Saturday, July 14, 2018
Posted by: Mary Elkordy
Washington, D.C. – The Association of Women’s Health, Obstetric and Neonatal Nurses (AWHONN) has joined 50 Association of Maternal & Child Health Programs coalition partners in urging Secretary Alex Azar and the administration to continue supporting policies that protect, promote and support breastfeeding. This letter is in response to news reported in the New York Times that the United States undermined a global resolution aimed at supporting breastfeeding at the United Nations-affiliated World Health Assembly in Geneva this past spring. This letter to Secretary Azar aims to reinforce that the U.S. should be supporting globally the same public health practices we promote in the United States. Read the letter we signed on to below:
“Dear Secretary Azar:
We write to express concern over reports that the United States delegation to the recently convened World Health Assembly sought to weaken a resolution designed to protect, promote and support breastfeeding.
The health benefits of breastfeeding are well documented through extensive research. As outlined on the Department of Health and Human Services’ Office of Women’s Health website, breastfeeding leads to health benefits for children such as lower rates of obesity, sudden infant death syndrome (SIDS) and asthma. Similarly, breastfeeding has benefits for mothers such as lower risk for type 2 diabetes and certain types of cancers.
The position presented by the U.S. to the global community contradicts the very public health practices that we promote domestically. Through a variety of federal programs, the U.S. has demonstrated a commitment to providing breastfeeding support to women and their families and invests significant resources to support this position through a variety of programs with a strong history of bipartisan support. For example:
- The Title V Maternal & Child Health Services Block Grant, which is a federal-state partnership for improving the health and well-being of our nation’s mothers, children, including children with special needs, and their families, includes a national performance measure related to the percent of infants who were ever breastfed and the percent of infants who were exclusively breastfeed through 6 months of age.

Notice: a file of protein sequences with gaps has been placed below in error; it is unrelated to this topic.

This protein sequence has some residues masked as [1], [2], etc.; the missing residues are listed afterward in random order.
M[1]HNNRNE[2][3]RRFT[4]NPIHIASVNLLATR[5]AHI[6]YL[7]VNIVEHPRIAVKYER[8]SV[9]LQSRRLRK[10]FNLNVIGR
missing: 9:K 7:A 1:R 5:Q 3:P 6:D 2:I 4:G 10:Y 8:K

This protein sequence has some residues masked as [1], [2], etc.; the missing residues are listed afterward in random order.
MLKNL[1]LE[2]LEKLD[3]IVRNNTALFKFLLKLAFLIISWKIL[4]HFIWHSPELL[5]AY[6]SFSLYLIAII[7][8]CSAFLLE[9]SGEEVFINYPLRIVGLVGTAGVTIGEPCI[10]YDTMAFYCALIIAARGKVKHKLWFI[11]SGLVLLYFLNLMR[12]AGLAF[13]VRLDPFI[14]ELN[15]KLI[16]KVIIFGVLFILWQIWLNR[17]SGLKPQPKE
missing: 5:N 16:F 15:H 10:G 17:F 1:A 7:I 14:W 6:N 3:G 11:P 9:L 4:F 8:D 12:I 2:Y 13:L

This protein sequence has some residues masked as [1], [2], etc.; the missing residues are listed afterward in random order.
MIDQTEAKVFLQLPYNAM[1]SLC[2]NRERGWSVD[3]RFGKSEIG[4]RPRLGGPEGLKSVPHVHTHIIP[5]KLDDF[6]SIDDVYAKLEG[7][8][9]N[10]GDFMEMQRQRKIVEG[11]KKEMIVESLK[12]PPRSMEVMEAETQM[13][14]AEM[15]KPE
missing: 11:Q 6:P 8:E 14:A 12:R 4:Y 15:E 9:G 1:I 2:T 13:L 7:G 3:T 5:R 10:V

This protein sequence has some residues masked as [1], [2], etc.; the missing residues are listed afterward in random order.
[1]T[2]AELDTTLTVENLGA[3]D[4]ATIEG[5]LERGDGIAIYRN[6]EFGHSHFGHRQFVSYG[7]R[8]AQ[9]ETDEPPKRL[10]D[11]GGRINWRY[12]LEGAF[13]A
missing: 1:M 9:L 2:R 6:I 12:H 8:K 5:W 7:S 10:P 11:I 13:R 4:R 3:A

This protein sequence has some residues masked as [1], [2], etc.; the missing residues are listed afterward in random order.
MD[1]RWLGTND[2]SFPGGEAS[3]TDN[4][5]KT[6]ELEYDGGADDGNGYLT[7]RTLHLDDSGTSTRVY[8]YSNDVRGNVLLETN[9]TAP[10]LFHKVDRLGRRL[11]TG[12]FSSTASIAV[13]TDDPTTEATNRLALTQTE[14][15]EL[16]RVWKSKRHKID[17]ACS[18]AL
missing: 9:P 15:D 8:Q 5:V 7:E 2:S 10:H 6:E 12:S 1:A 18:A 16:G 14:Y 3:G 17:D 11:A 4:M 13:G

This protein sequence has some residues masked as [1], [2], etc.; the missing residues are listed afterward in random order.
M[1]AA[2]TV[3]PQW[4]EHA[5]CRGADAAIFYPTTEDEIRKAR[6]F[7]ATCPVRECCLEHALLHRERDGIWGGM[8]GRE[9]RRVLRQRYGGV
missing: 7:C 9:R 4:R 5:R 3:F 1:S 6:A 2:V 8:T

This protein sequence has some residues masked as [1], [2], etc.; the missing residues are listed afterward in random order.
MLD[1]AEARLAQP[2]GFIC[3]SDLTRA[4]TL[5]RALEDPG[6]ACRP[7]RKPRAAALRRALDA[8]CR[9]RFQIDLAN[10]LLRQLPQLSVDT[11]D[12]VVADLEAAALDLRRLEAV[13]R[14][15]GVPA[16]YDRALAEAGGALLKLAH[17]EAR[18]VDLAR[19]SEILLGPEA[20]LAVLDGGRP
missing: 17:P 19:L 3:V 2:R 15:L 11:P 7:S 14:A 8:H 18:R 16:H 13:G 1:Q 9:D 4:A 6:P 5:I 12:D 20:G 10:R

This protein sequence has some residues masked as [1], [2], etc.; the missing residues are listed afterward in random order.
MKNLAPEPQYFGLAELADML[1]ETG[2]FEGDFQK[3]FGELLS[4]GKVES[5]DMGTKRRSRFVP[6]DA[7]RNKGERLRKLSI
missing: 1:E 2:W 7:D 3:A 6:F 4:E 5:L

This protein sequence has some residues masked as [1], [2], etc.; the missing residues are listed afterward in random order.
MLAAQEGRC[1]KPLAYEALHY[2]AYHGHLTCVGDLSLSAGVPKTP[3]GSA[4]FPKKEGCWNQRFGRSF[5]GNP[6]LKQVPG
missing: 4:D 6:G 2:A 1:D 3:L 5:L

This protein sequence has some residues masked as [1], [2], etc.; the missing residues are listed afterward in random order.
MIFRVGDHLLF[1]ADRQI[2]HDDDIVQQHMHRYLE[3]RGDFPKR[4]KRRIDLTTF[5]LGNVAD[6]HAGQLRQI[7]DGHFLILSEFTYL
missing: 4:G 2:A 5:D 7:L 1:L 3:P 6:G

- The Maternal, Infant and Early Childhood Home Visiting (MIECHV) and Healthy Start programs both feature a benchmark related to breastfeeding.
- The Office of Women’s Health promotes a resource entitled “The Business Case for Breastfeeding,” to specifically communicate to employers the benefits of supporting breastfeeding employees in the workplace
- The Women, Infants and Children (WIC) program, implemented through the U.S. Department of Agriculture’s Food and Nutrition Service, requires state and local agencies to ensure breastfeeding support and assistance is provided.
We respect and recognize that not all women may desire to or have the option to breastfeed. However, the World Health Assembly resolution appropriately included language urging member states to address the inappropriate promotion of foods for infants and young children as this practice may be harmful regardless of whether the child is breastfed.
We urge you to continue supporting policies and positions in the global arena that aim to protect, promote and support breastfeeding just as the federal government does here in the United States.”